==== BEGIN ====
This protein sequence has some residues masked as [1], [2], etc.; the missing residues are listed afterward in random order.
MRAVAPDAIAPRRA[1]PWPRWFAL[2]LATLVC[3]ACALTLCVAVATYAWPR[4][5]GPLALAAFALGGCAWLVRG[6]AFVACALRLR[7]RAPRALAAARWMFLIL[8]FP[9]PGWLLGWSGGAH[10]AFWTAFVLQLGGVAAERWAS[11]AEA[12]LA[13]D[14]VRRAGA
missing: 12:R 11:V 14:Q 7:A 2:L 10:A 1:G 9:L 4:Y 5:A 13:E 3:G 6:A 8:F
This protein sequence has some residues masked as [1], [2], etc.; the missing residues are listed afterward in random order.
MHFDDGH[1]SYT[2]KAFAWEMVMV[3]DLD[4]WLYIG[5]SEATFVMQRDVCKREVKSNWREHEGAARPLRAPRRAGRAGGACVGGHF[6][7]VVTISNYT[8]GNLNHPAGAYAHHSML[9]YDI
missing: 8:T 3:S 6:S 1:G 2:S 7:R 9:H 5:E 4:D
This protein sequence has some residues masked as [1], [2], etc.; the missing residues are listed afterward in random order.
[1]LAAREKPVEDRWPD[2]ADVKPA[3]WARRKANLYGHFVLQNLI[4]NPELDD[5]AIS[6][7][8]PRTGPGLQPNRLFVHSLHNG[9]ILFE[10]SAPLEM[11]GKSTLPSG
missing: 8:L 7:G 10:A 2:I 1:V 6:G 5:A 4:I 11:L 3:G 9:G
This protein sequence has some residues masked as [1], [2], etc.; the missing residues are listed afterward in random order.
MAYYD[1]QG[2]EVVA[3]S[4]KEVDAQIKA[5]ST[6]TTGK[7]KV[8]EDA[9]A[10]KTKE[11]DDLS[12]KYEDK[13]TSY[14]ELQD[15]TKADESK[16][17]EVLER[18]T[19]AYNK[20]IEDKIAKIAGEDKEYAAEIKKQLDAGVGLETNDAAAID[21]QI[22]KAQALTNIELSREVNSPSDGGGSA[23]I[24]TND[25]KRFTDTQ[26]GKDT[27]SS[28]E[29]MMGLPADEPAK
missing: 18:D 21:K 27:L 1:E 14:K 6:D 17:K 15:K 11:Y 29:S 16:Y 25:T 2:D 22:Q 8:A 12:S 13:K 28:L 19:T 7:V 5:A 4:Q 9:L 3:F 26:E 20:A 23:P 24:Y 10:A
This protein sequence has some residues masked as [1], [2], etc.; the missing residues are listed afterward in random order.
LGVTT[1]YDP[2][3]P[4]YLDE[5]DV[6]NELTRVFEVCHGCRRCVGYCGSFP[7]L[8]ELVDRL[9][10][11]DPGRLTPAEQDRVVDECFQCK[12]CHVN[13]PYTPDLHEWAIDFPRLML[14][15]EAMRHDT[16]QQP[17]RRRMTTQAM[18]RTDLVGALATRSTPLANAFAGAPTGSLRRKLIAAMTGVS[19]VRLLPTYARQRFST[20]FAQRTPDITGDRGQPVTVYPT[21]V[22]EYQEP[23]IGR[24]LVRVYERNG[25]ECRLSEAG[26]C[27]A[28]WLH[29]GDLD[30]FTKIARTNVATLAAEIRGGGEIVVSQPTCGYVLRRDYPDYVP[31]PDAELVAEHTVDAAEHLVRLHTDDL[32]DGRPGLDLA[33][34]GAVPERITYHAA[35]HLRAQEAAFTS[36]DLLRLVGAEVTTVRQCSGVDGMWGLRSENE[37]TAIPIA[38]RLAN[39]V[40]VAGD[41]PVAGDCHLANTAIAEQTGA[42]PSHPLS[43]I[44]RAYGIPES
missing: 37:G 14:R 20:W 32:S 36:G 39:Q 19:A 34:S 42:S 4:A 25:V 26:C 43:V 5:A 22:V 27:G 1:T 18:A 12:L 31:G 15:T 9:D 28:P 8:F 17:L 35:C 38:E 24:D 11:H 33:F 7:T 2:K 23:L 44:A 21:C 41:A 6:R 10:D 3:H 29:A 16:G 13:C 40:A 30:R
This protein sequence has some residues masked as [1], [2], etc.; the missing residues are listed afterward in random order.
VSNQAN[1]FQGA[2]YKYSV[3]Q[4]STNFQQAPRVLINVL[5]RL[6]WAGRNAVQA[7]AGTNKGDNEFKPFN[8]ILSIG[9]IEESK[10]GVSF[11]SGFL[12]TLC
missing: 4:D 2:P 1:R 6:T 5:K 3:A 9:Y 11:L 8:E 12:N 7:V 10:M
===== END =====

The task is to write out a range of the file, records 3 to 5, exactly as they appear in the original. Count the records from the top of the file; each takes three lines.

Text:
This protein sequence has some residues masked as [1], [2], etc.; the missing residues are listed afterward in random order.
[1]LAAREKPVEDRWPD[2]ADVKPA[3]WARRKANLYGHFVLQNLI[4]NPELDD[5]AIS[6][7][8]PRTGPGLQPNRLFVHSLHNG[9]ILFE[10]SAPLEM[11]GKSTLPSG
missing: 8:L 7:G 10:A 2:I 1:V 6:G 5:A 4:I 11:L 3:G 9:G
This protein sequence has some residues masked as [1], [2], etc.; the missing residues are listed afterward in random order.
MAYYD[1]QG[2]EVVA[3]S[4]KEVDAQIKA[5]ST[6]TTGK[7]KV[8]EDA[9]A[10]KTKE[11]DDLS[12]KYEDK[13]TSY[14]ELQD[15]TKADESK[16][17]EVLER[18]T[19]AYNK[20]IEDKIAKIAGEDKEYAAEIKKQLDAGVGLETNDAAAID[21]QI[22]KAQALTNIELSREVNSPSDGGGSA[23]I[24]TND[25]KRFTDTQ[26]GKDT[27]SS[28]E[29]MMGLPADEPAK
missing: 18:D 21:K 27:L 1:E 14:K 6:D 17:K 15:K 11:Y 29:S 16:Y 25:T 2:D 22:Q 8:A 12:S 13:K 28:L 19:T 7:V 5:A 4:Q 9:L 3:F 26:E 20:A 23:P 24:Y 10:A
This protein sequence has some residues masked as [1], [2], etc.; the missing residues are listed afterward in random order.
LGVTT[1]YDP[2][3]P[4]YLDE[5]DV[6]NELTRVFEVCHGCRRCVGYCGSFP[7]L[8]ELVDRL[9][10][11]DPGRLTPAEQDRVVDECFQCK[12]CHVN[13]PYTPDLHEWAIDFPRLML[14][15]EAMRHDT[16]QQP[17]RRRMTTQAM[18]RTDLVGALATRSTPLANAFAGAPTGSLRRKLIAAMTGVS[19]VRLLPTYARQRFST[20]FAQRTPDITGDRGQPVTVYPT[21]V[22]EYQEP[23]IGR[24]LVRVYERNG[25]ECRLSEAG[26]C[27]A[28]WLH[29]GDLD[30]FTKIARTNVATLAAEIRGGGEIVVSQPTCGYVLRRDYPDYVP[31]PDAELVAEHTVDAAEHLVRLHTDDL[32]DGRPGLDLA[33][34]GAVPERITYHAA[35]HLRAQEAAFTS[36]DLLRLVGAEVTTVRQCSGVDGMWGLRSENE[37]TAIPIA[38]RLAN[39]V[40]VAGD[41]PVAGDCHLANTAIAEQTGA[42]PSHPLS[43]I[44]RAYGIPES
missing: 37:G 14:R 20:W 32:S 36:G 39:Q 19:A 34:S 42:S 4:A 25:V 26:C 43:V 5:A 22:V 27:G 1:T 18:A 12:L 31:G 15:T 9:D 28:P 8:F 17:L 35:C 38:E 24:D 11:H 33:F 7:T 2:K 23:L 44:A 21:C 41:A 6:R 10:D 3:H 29:A 16:G 13:C 40:A 30:R